Lord, my heart is not proud; my eyes are not haughty. I don’t concern myself with matters too great or too awesome for me to grasp. Psalm 131:1
I loved college. It was stimulating to be in a place where students loved to learn and professors loved to teach. The constant challenge of new ideas gave me fresh perspectives on life. And though I could see there was so much more to learn than what I could pack into bachelor of arts degree, I had a sense that I was mastering the knowledge presented. It wasn’t until I went to medical school that I was completely overwhelmed with the vastness of knowledge. I realized there was no way I could be an expert in every aspect of the human body, let alone the thousands of other scholarly disciplines known to man.
The beginning of wisdom is the understanding of my own limitations. Humility is a necessary ingredient in knowing God and allowing Him to work in our lives. There are so many unanswered questions. There are so many unanswerable questions. But we do not readily admit such things because we worship knowledge. As a society, we are pushing the frontiers of knowledge everyday. We believe we can solve any problem and answer any question. So we have developed GMO foods to feed the world, alternative fuels to feed our hunger for energy, and pharmaceuticals to heal our diseases.
And yet for every problem solved, there seems to be two more that develop. Many times the very solutions to problems are the creation of new ones. In our search for knowledge, which is an innate characteristic of the human species, we are well served to have a humility of spirit that grasps the limits of our ability to perceive and ascertain what is beyond our reach. This is the essence of the serenity prayer:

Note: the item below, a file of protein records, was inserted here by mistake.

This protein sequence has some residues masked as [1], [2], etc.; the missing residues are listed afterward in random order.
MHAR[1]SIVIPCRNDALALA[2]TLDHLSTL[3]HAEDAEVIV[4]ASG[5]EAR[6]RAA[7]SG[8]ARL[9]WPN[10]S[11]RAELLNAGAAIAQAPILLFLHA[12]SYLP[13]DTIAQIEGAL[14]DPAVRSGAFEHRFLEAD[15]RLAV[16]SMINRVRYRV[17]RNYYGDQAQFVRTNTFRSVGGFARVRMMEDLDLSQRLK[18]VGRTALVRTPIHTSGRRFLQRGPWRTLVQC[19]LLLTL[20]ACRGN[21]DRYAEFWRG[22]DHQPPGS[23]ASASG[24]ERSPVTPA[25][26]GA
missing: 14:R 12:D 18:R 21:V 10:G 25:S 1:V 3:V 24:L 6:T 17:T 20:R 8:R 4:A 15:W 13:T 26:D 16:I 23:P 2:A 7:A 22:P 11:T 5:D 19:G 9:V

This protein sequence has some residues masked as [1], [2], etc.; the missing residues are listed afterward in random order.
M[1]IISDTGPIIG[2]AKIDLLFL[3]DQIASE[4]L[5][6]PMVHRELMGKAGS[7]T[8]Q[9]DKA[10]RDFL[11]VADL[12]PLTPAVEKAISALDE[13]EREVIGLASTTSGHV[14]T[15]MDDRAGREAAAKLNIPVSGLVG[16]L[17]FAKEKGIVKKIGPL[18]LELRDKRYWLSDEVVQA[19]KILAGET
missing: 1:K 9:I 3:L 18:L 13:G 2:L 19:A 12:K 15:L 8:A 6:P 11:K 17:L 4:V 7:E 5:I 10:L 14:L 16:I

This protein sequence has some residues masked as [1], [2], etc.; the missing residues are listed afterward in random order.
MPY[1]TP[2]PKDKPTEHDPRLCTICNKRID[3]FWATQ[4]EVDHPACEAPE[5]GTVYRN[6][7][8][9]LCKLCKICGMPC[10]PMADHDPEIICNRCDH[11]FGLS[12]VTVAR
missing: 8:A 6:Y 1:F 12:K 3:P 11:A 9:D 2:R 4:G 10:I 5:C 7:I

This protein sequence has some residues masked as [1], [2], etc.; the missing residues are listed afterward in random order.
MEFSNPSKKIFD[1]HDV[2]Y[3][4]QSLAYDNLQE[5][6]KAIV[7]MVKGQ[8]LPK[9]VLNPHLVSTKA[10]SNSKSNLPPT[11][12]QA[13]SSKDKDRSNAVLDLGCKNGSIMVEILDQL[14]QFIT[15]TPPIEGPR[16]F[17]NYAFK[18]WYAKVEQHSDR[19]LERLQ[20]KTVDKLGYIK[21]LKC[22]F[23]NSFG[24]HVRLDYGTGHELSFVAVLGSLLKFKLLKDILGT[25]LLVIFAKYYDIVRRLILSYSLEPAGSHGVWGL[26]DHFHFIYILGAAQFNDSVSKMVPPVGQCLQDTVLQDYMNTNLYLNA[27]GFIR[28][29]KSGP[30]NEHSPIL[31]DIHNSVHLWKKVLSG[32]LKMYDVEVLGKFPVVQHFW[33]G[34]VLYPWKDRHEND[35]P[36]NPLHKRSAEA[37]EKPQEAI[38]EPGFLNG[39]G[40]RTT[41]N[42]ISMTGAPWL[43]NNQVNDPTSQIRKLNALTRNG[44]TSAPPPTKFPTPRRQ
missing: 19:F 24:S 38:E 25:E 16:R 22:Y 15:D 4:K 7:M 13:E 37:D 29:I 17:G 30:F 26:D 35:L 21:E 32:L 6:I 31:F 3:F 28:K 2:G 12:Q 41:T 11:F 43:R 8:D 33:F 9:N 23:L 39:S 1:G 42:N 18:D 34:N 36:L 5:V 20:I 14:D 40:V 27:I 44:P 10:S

God grant me the serenity
to accept the things I cannot change;
courage to change the things I can;
and wisdom to know the difference.
And so I seek to know God’s will above all other knowledge and to experience His love. Perhaps the best way to do this is to enjoy each day one moment at a time no matter if that day brings heartaches or joy. I have discovered that the greatest knowledge is often found not in answering why something has happened, but in how God wants me to respond. Sometimes we can only answer the how question by having the humility to forget about the why question.
And so my prayer today is that my heart will not be proud nor my eyes haughty. Rather, I seek humility of spirit to experience God, to know His will, and to allow His love to be expressed to others in my words and actions. As I live this prayer through the power of God, I find that the knowledge of humility is indeed the key to knowledge itself.